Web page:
Law to compensate survivors of residential child abuse in NI passed in Westminster

Over 5,000 people could be eligible for compensation

Survivors of child abuse at residential institutions in Northern Ireland will receive compensation after MPs rushed through a redress bill hours before the House of Commons broke up ahead of next month’s general election.

In an emotional statement, Northern Ireland secretary Julian Smith said over 5,000 people could be eligible for compensation and urged all victims and survivors to apply to the redress board the legislation establishes.

“Whether you are part of a victims group or whether you have lived with their abuse silently for years, please make use of this redress scheme in this Bill,” he said.

The Historical Institutional Abuse Inquiry, chaired by the late Anthony Hart, ended in 2017 with a report detailing widespread physical and sexual abuse of children in residential institutions run by religious, charitable and state organisations between 1922 and 1995.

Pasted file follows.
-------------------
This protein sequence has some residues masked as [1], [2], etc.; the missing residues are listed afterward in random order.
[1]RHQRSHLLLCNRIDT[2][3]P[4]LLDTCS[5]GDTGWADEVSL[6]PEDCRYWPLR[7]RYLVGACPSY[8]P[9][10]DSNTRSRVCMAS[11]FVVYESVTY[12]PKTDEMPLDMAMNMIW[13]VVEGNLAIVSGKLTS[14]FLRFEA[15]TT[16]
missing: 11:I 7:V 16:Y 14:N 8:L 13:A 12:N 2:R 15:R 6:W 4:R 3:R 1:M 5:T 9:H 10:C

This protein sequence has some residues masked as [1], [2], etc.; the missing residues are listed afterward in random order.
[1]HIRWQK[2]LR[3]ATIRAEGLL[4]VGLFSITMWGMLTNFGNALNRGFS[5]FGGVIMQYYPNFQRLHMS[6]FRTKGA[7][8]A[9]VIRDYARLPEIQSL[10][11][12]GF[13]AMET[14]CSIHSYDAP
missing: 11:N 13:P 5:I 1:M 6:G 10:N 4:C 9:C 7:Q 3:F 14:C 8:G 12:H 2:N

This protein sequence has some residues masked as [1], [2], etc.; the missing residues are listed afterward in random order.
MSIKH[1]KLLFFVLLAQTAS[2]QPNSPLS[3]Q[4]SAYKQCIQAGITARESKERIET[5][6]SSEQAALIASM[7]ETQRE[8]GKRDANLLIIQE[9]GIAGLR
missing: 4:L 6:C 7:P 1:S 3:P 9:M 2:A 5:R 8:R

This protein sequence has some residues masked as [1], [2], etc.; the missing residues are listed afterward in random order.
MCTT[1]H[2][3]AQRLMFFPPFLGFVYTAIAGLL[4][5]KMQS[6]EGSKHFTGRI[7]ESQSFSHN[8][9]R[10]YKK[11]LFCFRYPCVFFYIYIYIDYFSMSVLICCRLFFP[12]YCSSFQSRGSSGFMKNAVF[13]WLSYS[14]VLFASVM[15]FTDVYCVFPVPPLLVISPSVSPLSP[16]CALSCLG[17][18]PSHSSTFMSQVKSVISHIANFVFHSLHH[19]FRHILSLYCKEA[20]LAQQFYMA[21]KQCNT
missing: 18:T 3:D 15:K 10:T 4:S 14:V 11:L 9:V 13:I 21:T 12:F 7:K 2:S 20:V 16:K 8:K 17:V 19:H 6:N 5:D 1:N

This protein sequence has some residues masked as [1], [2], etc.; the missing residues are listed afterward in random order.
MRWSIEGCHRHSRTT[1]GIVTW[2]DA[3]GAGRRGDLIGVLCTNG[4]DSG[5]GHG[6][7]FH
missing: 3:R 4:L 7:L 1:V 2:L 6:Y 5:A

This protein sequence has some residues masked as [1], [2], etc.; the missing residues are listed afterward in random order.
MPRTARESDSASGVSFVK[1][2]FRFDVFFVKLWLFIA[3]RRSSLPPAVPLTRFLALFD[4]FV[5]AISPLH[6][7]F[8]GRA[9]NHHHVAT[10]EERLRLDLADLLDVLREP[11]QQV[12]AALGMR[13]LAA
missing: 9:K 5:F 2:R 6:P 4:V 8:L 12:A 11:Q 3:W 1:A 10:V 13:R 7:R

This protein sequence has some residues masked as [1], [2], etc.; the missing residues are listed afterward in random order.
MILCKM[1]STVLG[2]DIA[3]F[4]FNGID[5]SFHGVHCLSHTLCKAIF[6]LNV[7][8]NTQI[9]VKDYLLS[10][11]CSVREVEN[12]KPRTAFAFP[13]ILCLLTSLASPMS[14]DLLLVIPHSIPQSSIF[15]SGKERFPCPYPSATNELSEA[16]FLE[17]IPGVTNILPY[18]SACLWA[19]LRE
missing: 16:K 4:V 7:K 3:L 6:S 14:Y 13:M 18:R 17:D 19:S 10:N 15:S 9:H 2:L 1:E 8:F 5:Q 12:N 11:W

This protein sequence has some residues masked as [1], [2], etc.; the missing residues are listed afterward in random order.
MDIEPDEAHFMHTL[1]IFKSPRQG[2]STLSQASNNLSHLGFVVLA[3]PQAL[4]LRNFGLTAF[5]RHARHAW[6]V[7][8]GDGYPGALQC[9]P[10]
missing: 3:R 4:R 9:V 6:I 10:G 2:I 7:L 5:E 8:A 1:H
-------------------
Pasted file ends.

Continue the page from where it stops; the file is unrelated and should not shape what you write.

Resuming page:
“Who can imagine those children whose bodies were broken, but whose hearts and spirits were also broken—who suffered in a way that, please God, we will never, ever have to contemplate again?” Labour’s Stephen Pound said.

Sir Anthony recommended that all victims of historical institutional abuse should receive tax-free payments of between £7,500 and £100,000.

Because the Stormont institutions have been suspended, legislation at Westminster was required to set up a redress board. Responding to pressure from Northern Ireland’s MPs, the government moved the bill through Parliament with unprecedented speed, passing all its stages in the Commons on Tuesday afternoon.

“Many victims are old and ill. They have not only had their childhood and lives blighted, but they have had to wait, year after year, for the child abuse and what happened to them to be recognised,” Mr Smith said.

Denis Staunton

Denis Staunton

Denis Staunton is China Correspondent of The Irish Times